- Colors were distracting and meant nothing except maybe a little to seasoned riders.
- While mildly interesting, ridership data added little value.
- It wasn't obvious that any of the navigation techniques were clickable.
Soon after these experiments, I discovered the details of the proposed cuts and adjusted schedules on Metra's site and shifted the focus from simply exploring schedules to showing the impact of these cuts. The final design really started to take shape.
Final design showing Burlington Northern Santa Fe line and zoomed in on inbound and outbound changes
Closeups of evening rush hour schedule on the Metra Electric line (left) and station details on the Union Pacific Northwest line (right)
I removed the bright colors entirely, highlighted the modified trains, and simplified the navigation. A few design notes:
- Highlighted important information—cut trains are the most important aspect of the project so they are visible in the navigation in addition to the chart to to make the total number of cut trains per line visible without any interaction and to entice viewers to explore farther.
- Simplified color palette
- Red indicates how many trains have been cut at a glance. Red is also typically connected with negative actions so it was a natural choice. Its boldness stands out throughout the entire page. Squares on the chart are for those who may not be able to distinguish between the two colors. They are also similar "stop" icons on media players.
- Blue indicates new or rescheduled trains. It's not as bold as red, but is still easily noticeable. Circles are used to differentiate the trains those that are cut.
- Grey indicates original versions of trains that have been rescheduled and a lighter version is for unchanged trains. Dotted lines reinforce the concept of rescheduling and circles are used to relate them to the new or rescheduled blue lines.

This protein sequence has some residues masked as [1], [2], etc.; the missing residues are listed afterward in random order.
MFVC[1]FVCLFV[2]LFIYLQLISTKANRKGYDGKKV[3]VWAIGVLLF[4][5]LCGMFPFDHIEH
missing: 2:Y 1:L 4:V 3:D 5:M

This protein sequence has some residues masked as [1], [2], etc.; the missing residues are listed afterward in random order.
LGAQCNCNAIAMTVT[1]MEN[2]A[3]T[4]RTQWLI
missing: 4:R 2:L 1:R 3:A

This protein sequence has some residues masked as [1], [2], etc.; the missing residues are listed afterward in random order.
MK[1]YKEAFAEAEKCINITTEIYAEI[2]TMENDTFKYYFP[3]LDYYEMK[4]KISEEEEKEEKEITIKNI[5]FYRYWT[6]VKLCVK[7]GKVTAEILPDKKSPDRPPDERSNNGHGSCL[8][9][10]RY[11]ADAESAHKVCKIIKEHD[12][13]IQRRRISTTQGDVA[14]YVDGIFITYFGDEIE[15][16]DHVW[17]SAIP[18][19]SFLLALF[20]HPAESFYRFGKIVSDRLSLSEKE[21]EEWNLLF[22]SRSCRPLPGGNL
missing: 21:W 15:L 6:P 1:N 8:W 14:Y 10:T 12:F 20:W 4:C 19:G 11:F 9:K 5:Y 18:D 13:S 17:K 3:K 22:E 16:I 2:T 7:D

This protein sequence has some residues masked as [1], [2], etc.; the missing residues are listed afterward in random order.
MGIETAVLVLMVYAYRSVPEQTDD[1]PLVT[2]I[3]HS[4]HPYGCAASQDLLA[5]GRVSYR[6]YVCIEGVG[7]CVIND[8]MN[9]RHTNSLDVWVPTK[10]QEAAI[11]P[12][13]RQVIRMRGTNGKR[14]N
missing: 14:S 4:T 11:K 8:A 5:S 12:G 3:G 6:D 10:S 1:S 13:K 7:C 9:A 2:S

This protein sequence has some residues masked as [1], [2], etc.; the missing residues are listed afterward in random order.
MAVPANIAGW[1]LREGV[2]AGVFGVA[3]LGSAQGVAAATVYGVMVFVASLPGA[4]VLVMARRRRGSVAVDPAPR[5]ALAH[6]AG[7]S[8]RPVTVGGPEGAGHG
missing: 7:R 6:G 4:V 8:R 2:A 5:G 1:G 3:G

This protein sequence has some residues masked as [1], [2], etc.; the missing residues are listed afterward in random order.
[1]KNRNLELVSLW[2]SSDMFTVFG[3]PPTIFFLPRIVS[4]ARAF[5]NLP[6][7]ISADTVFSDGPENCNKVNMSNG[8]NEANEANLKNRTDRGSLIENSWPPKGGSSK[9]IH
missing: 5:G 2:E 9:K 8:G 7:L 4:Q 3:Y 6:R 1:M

- Zooming—Viewers can zoom in on any portion of the chart by clicking and dragging to select the desired area, letting them get a closer look at the fine details of some changes.
- Stats—Key stats at the top change with each selected line to show how many trains are cut and how many stops have been added or rescheduled.
More train schedule visualizations
Daily Swiss Federal Railroad chart from Chaux de Fonds, 1932, Envisioning Information by Edward Tufte
Tokaido and Sanyo bullet trains from the Japanese National Railroad control room, 1985, Envisioning Information by Edward Tufte
Ridership analysis of Surfliner weekday ridership from California Department of Transportation, 2009. Additional charts are included in a 2009 analysis of passenger loads (PDF) conducted by the California Department of Transportation depicting schedules and ridership, giving them a new dimension of meaning. I hope to add similar data to the Metra visualization if Metra makes the information available.
What started out as a simple exercise in data visualization quickly turned into an interesting way to examine major proposed change to Chicago's public transit system. The technique I employed was far from new but updating it for today's expectations was a fun challenge. I plan on updating the visualization if Metra formally decides to cut trains to reflect the new schedules.
- August 14, 2011: After a board meeting on August 12, 2011, the Chicago Tribune reports that board members don't see cutting trains as an effective way to reduce their operating costs.
- August 21, 2011: Metra posted an announcement on August 19, 2011 about an upcoming meeting of the Citizens Advisory Board to discuss the 2012 budget, fare increases, and service cuts.
- August 21, 2011: Metra posted slides (PDF, slides 78–82) from its board meeting on August 12, 2011 containing options and recommendations for service reductions in addition to other topics on the board's agenda.
- September 6, 2011: Metra proposed revised schedule changes to just four lines instead of ten lines.
- September 8, 2011: Charts updated to allow comparing new and original proposed schedules.